A billionaire who owns vast swathes of Britain's West Country is battling some of the world's most powerful investors over the global H&M fashion empire founded by his father 71 years ago.
Stefan Persson has spent just under $1 billion this year hoovering up shares in Hennes & Mauritz – better known as H&M and one of the world's largest retailers – even though the business is struggling to cope against rivals such as Asos, Boohoo and Primark.
Persson, an Anglophile Swede who is said to enjoy the life of an English country squire, is the chairman of H&M.
He and his sister, Lottie Tham, own around 51 per cent of the retail giant – almost £8 billion worth of shares.
His latest buying spree is prompting growing speculation that he may eventually bid for the business as part of plans to protect it from hedge fund raiders and revive its fortunes.
The magnate owns 19,000 acres called Ramsbury Estates across North East Wiltshire, West Berkshire and North Hampshire, which includes prime hunting, shooting and fishing territory and an entire village.
His 30 square miles of land, which he bought piece by piece, includes the picturesque village of Linkenholt, near Andover, which he purchased in 2009 for £25 million – including farmland, a cricket ground and its 21 cottages which are leased to villagers.
Earlier this year Persson hit the headlines when he got staff on his estate to dig a two-mile trench to bring superfast broadband to Ramsbury, the Wiltshire village where he has a home, after BT Openreach tried to charge him £170,000. His manor employees also connected nearby residents in Axford while they were at it.
Now, it appears that Persson – who ran H&M's British division for six years until 1982 – is trying to dig the retail chain out of trouble. H&M has endured a tough time since 2015, with the shares halving and currently trading at their lowest level since 2005.
The slump has been partly blamed on savvy hedge funds who have smelt blood and taken short positions – which means they are betting on the share price falling.
H&M is now one of the most heavily shorted firms in the world as investors wager that Persson will fail to turn the business around. Data from IHS Markit shows that the amount of H&M stock on loan to short sellers has risen in August from 11.6 per cent to 13.9 per cent.
Persson's share-buying spree this year has triggered rumours that he may be looking to increase his family's shareholding further with a view to taking the company private.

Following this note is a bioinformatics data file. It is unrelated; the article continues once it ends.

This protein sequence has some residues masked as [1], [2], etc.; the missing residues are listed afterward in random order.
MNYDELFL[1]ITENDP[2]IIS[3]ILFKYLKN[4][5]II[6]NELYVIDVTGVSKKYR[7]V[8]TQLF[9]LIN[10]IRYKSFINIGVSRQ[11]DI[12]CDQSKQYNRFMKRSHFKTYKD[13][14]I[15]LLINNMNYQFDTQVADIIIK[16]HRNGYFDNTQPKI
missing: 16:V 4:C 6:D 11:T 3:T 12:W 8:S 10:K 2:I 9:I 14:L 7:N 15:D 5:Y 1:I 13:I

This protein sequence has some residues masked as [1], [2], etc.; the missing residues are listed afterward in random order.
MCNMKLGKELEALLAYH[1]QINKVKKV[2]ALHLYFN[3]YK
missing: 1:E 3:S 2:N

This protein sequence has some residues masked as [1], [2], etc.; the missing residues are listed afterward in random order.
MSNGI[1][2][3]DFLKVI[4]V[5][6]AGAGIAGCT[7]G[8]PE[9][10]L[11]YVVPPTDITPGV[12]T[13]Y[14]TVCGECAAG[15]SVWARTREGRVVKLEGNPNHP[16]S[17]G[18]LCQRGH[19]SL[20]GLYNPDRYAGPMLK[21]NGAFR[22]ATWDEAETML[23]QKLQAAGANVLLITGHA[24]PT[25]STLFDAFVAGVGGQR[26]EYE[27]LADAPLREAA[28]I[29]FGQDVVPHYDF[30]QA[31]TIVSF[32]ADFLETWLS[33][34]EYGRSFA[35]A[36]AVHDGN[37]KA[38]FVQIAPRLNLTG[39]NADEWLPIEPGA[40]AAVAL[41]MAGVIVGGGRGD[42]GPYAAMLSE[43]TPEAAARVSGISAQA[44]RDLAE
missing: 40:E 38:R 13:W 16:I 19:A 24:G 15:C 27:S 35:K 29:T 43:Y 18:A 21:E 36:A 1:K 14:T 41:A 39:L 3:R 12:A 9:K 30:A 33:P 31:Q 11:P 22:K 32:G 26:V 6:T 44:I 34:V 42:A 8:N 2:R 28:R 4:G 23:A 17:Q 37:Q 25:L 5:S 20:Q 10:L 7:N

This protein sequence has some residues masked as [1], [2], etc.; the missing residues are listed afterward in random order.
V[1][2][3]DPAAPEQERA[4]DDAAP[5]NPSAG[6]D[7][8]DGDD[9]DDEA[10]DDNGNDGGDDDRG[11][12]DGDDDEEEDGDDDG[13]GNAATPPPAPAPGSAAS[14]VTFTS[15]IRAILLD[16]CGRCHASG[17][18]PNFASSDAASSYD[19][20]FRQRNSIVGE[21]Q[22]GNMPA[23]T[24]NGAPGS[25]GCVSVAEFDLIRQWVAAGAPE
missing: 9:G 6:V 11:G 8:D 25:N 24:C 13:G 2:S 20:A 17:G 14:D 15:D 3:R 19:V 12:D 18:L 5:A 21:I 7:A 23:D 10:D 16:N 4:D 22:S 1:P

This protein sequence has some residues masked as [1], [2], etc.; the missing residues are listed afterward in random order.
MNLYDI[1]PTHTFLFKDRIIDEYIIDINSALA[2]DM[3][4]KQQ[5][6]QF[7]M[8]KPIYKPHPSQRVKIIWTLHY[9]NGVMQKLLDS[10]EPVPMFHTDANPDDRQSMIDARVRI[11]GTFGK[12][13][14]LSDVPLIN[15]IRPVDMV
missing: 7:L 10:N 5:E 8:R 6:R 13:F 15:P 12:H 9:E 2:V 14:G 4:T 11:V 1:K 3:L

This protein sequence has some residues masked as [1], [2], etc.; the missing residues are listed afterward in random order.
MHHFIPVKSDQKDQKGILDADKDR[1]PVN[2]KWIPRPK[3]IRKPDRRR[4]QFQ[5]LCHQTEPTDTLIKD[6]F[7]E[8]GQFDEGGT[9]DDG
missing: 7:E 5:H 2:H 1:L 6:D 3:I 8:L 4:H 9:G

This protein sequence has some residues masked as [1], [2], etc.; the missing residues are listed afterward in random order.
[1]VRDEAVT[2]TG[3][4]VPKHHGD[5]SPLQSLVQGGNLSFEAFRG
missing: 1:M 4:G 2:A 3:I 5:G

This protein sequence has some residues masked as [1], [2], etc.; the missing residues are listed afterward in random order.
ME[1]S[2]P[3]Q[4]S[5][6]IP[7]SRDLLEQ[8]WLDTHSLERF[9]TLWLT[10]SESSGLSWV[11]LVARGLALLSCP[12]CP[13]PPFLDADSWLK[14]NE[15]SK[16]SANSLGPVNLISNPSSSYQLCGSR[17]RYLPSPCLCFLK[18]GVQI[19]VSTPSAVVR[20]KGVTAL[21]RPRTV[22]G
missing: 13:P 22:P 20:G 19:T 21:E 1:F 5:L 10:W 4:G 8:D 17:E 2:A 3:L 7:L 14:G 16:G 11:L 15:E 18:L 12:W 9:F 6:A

City sources have told The Mail on Sunday that Persson has spoken to banks such as Goldman Sachs, JP Morgan, UBS and Natixis about putting together a massive debt financing package for further share purchases and a mega deal to take the firm private. Such a move would force short sellers to close their positions.
Sources suggested Persson would likely increase his family's shareholding – possibly to around 70 per cent – before launching any kind of buy-out.
The 70-year-old has repeatedly denied claims he plans to take H&M private when asked about takeover speculation and has declined to comment.
But he has been more vociferous on his estate. In a row dubbed the 'Pheasants Revolt', Persson fell out with neighbour and property tycoon Harry Hyams in 2015 over plans to construct a nine-bedroom mansion. Hyams, who had shooting rights on the land, said it would ruin his sport.
And the Swede can lay claim to being responsible for England's best pub.
The Bell at Ramsbury was given a full makeover after Persson and his wife acquired it eight years ago. Now it is the holder of the AA Pub of the Year award and described as the 'heart of the local community'.
Prince Charles even paid a visit to the estate's distillery last December when Persson served samples of the bespoke gin and vodka.
Marlborough College, where the Duchess of Cambridge went to school, is just a few miles down the road.
Erling Persson, Persson's father, founded Hennes & Mauritz in 1947 in a small town called Vasteras in Sweden.
EMPIRE STRETCHES FROM FIFTH AVENUE TO CHAMPS-ELYSEES
Current H&M chief executive Karl-Johan Persson (Stefan's son)
Business empire includes: property on Oxford Street in London, Champs-Elysees in Paris, and Fifth Avenue in New York
Faces of H&M have included: Cindy Crawford, Kate Moss, Naomi Campbell, Linda Evangelista and David Beckham.
Persson says: 'There are times I reflect on the fact we are living in a country with very high taxes. But my family and I don't complain. We live in Sweden and want to do our part. I don't think you will become a happier person by moving from one country to the other simply for tax reasons.'
Originally a women's clothing shop (Hennes translates as 'hers' in Swedish) Erling Persson started selling menswear after he bought hunting apparel retailer Mauritz Widforss in 1968. He came up with the idea for a new approach to fashion retailing when he encountered more efficient, high-volume stores while travelling in the United States.
H&M listed on the Swedish stock exchange and in 1976 Erling Persson opened a store in London. In the same year he appointed son Stefan to run the British business.
Since then, the group has expanded rapidly. It has more than 4,000 stores in around 60 countries, employing 100,000 people. H&M is said to be the world's largest retailer after Zara owner Inditex.
In 1982, Stefan took over from his father as chief executive and in 1998 became chairman.
Stockbrokers, however, are unenthusiastic about H&M's prospects, with many City firms advising clients to sell the shares.
Geoff Ruddell and Amy Curry, analysts at Morgan Stanley, said the main challenge for H&M is not just adjusting to a web-centric world, but that its value is fading for customers who can find lower prices and bigger ranges online.